[web-devel] ANN: url-generic-0.1: Parse/format generic key/value URLs from record data types.

Vladimir Zlatanov vlado at dikini.net
Mon Jun 20 13:37:56 CEST 2011

>> expressions possible. For example having a compound page with several
>> different posts in it, expressed in the url. This language gives
>> control to the user to express exactly what content they want combined
>> and how. This power is often under estimated. The scenarios are too
>> many to mention.
> For example? What's an example of a compound page, expressed in the url?

Ok. Let's try. I'll simplify it a bit. This will assume that we have a
product combinator type

data Comb a b = Comb { left::a, right::b } deriving (Data,Typeable,Show)

Let's have a page which includes two different pieces of content side
by side, let's say product comparison.

The product type could be something like

data Product = Prouct { productId::Integer }

We should be able to form values of type

type TwoProducts = Comb Product Product

That type could be expressed in a URL like:

The whole idea is to have the primitive resources as types, and to
provide the the necessary combinators - product, and maybe a sum one.

>> data Event = Event { eventId     :: Maybe Integer -- ^ The event id.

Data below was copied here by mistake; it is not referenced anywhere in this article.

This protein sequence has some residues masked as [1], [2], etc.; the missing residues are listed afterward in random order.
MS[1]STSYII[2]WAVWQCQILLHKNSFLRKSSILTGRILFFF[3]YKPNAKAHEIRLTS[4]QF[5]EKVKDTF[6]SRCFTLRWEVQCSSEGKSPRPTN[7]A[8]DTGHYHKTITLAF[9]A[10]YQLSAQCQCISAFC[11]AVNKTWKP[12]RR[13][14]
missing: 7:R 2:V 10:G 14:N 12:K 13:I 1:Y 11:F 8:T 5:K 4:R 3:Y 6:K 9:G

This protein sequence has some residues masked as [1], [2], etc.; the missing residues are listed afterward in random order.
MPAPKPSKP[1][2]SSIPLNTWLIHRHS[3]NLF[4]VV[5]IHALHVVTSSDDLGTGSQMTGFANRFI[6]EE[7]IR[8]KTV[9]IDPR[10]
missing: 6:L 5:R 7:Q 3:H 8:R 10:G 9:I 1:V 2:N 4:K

>>                    , eventScope  :: Bool          -- ^ Show the scope?
>>                    , eventLayout :: Layout        -- ^ Layout for the page.
>>                    , eventRec :: Rec
>>                    }
>> deriving (Data,Typeable,Show)
>> data Rec = Rec { one :: Int, two :: Int }    deriving (Data,Typeable,Show)
>> Would it be possible to express the above in a URL? I understand that
>> at the moment it is not, but what are your thoughts on how far it
>> would be reasonable to push the encoding.
> How would you expect that to be represented? I thought a little about
> it… it seems like if it was
>> data Rec = Rec { one :: Int, two :: Int }    deriving (Data,Typeable,Show)
> Then you could represent it as
> /event/id/1/one/a/two/b
> or
> /event/id/1/rec-one/a/rec-two/b
> The former could be a problem as it may lead to ambiguities, unless
> you decided that sub-types' fields would have precedence?

To be honest I'm not sure. But if we use '/' as white space, and have
only left associativie combinators/constructors, with no variadic
arguments, the result should be unambiguous. It will be possibly
comprehendible (is it a word?) by humans for short urls.

I would use the constructors like:


This makes it unambiguous what we mean, in case we have the same field
names, but slightly more verbose.


would work as well, but you need the source or specs to read it

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